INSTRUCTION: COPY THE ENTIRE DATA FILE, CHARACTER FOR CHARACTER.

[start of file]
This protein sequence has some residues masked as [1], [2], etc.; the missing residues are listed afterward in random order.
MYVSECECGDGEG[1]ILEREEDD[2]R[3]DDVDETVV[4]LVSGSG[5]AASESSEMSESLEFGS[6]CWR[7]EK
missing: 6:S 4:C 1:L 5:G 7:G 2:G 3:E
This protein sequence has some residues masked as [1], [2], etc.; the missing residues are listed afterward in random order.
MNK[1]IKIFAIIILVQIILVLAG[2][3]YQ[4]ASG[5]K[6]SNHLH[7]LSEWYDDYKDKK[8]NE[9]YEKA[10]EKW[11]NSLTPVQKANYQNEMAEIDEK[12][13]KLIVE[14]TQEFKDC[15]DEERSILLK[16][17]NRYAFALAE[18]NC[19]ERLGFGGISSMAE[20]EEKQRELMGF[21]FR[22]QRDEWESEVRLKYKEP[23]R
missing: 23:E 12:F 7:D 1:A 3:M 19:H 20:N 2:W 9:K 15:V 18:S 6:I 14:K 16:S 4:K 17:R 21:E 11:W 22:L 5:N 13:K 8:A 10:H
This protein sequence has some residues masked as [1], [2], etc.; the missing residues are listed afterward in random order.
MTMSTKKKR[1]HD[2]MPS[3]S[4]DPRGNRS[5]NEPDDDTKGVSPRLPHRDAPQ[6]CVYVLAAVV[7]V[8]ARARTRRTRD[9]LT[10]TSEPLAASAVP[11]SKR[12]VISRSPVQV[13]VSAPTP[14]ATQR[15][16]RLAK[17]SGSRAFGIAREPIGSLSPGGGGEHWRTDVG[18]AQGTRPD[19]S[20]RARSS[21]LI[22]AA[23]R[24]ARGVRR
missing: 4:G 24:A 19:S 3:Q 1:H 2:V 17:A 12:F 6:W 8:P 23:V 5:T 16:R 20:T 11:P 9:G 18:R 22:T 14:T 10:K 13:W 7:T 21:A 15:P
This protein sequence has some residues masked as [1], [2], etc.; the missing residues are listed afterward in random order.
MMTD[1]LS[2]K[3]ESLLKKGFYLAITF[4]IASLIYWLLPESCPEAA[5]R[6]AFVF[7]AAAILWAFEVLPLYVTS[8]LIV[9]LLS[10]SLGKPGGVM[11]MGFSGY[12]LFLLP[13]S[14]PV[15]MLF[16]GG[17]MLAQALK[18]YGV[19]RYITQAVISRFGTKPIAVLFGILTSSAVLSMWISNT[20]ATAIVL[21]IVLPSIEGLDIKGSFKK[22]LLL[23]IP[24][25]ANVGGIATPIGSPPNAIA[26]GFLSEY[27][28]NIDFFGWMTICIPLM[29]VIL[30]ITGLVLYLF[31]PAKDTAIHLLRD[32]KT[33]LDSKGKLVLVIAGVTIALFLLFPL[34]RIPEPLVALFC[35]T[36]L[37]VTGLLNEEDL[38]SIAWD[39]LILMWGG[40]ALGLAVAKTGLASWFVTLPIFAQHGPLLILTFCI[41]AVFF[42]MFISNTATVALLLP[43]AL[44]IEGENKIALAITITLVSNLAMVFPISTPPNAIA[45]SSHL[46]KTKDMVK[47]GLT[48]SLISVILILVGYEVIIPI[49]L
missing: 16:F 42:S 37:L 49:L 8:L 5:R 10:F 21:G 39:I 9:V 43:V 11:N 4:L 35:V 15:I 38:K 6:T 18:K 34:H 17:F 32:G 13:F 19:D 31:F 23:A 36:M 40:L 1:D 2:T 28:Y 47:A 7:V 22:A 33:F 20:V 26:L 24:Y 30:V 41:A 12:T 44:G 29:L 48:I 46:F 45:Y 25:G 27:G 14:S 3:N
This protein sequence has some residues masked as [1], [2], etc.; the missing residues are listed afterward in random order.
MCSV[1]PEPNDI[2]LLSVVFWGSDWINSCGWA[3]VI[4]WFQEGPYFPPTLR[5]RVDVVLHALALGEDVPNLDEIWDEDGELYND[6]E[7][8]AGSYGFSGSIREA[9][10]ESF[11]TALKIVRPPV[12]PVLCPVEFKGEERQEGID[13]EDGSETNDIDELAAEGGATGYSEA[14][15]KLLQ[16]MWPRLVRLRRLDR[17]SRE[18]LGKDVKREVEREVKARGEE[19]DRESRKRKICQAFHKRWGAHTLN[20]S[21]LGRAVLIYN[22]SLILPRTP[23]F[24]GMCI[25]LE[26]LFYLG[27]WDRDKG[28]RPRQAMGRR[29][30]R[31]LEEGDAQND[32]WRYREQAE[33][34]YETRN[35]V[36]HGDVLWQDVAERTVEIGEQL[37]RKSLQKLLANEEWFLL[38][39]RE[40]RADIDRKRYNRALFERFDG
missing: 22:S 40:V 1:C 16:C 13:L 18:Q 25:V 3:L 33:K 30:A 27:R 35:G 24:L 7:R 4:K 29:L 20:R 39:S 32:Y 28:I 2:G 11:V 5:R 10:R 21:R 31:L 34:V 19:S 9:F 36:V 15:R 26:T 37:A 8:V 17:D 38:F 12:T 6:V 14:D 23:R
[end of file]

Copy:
This protein sequence has some residues masked as [1], [2], etc.; the missing residues are listed afterward in random order.
MYVSECECGDGEG[1]ILEREEDD[2]R[3]DDVDETVV[4]LVSGSG[5]AASESSEMSESLEFGS[6]CWR[7]EK
missing: 6:S 4:C 1:L 5:G 7:G 2:G 3:E
This protein sequence has some residues masked as [1], [2], etc.; the missing residues are listed afterward in random order.
MNK[1]IKIFAIIILVQIILVLAG[2][3]YQ[4]ASG[5]K[6]SNHLH[7]LSEWYDDYKDKK[8]NE[9]YEKA[10]EKW[11]NSLTPVQKANYQNEMAEIDEK[12][13]KLIVE[14]TQEFKDC[15]DEERSILLK[16][17]NRYAFALAE[18]NC[19]ERLGFGGISSMAE[20]EEKQRELMGF[21]FR[22]QRDEWESEVRLKYKEP[23]R
missing: 23:E 12:F 7:D 1:A 3:M 19:H 20:N 2:W 9:K 15:V 18:S 6:I 14:K 16:S 4:K 17:R 21:E 11:W 22:L 5:N 13:K 8:A 10:H
This protein sequence has some residues masked as [1], [2], etc.; the missing residues are listed afterward in random order.
MTMSTKKKR[1]HD[2]MPS[3]S[4]DPRGNRS[5]NEPDDDTKGVSPRLPHRDAPQ[6]CVYVLAAVV[7]V[8]ARARTRRTRD[9]LT[10]TSEPLAASAVP[11]SKR[12]VISRSPVQV[13]VSAPTP[14]ATQR[15][16]RLAK[17]SGSRAFGIAREPIGSLSPGGGGEHWRTDVG[18]AQGTRPD[19]S[20]RARSS[21]LI[22]AA[23]R[24]ARGVRR
missing: 4:G 24:A 19:S 3:Q 1:H 2:V 17:A 12:F 6:W 8:P 23:V 5:T 16:R 20:T 11:P 9:G 18:R 22:T 14:T 10:K 13:W 7:T 21:A 15:P
This protein sequence has some residues masked as [1], [2], etc.; the missing residues are listed afterward in random order.
MMTD[1]LS[2]K[3]ESLLKKGFYLAITF[4]IASLIYWLLPESCPEAA[5]R[6]AFVF[7]AAAILWAFEVLPLYVTS[8]LIV[9]LLS[10]SLGKPGGVM[11]MGFSGY[12]LFLLP[13]S[14]PV[15]MLF[16]GG[17]MLAQALK[18]YGV[19]RYITQAVISRFGTKPIAVLFGILTSSAVLSMWISNT[20]ATAIVL[21]IVLPSIEGLDIKGSFKK[22]LLL[23]IP[24][25]ANVGGIATPIGSPPNAIA[26]GFLSEY[27][28]NIDFFGWMTICIPLM[29]VIL[30]ITGLVLYLF[31]PAKDTAIHLLRD[32]KT[33]LDSKGKLVLVIAGVTIALFLLFPL[34]RIPEPLVALFC[35]T[36]L[37]VTGLLNEEDL[38]SIAWD[39]LILMWGG[40]ALGLAVAKTGLASWFVTLPIFAQHGPLLILTFCI[41]AVFF[42]MFISNTATVALLLP[43]AL[44]IEGENKIALAITITLVSNLAMVFPISTPPNAIA[45]SSHL[46]KTKDMVK[47]GLT[48]SLISVILILVGYEVIIPI[49]L
missing: 16:F 42:S 37:L 49:L 8:L 5:R 10:F 21:G 39:I 9:V 43:V 11:N 4:L 35:V 15:I 38:K 6:T 18:K 34:H 17:F 32:G 13:F 19:D 31:F 23:A 36:M 40:L 1:D 2:T 28:Y 47:A 7:V 22:A 33:F 20:V 26:L 24:Y 30:V 41:A 12:T 44:G 29:L 48:I 46:F 45:Y 25:G 27:G 14:S 3:N
This protein sequence has some residues masked as [1], [2], etc.; the missing residues are listed afterward in random order.
MCSV[1]PEPNDI[2]LLSVVFWGSDWINSCGWA[3]VI[4]WFQEGPYFPPTLR[5]RVDVVLHALALGEDVPNLDEIWDEDGELYND[6]E[7][8]AGSYGFSGSIREA[9][10]ESF[11]TALKIVRPPV[12]PVLCPVEFKGEERQEGID[13]EDGSETNDIDELAAEGGATGYSEA[14][15]KLLQ[16]MWPRLVRLRRLDR[17]SRE[18]LGKDVKREVEREVKARGEE[19]DRESRKRKICQAFHKRWGAHTLN[20]S[21]LGRAVLIYN[22]SLILPRTP[23]F[24]GMCI[25]LE[26]LFYLG[27]WDRDKG[28]RPRQAMGRR[29][30]R[31]LEEGDAQND[32]WRYREQAE[33][34]YETRN[35]V[36]HGDVLWQDVAERTVEIGEQL[37]RKSLQKLLANEEWFLL[38][39]RE[40]RADIDRKRYNRALFERFDG
missing: 22:S 40:V 1:C 16:C 13:L 18:Q 25:V 3:L 33:K 30:A 27:R 35:G 24:L 7:R 4:K 29:L 20:R 39:S 32:Y 28:I 2:G 11:V 5:R 10:R 21:R 31:L 34:V 19:S 9:F 36:V 15:R 26:T 37:A 8:V 17:D 38:F 12:T 6:V 14:D 23:R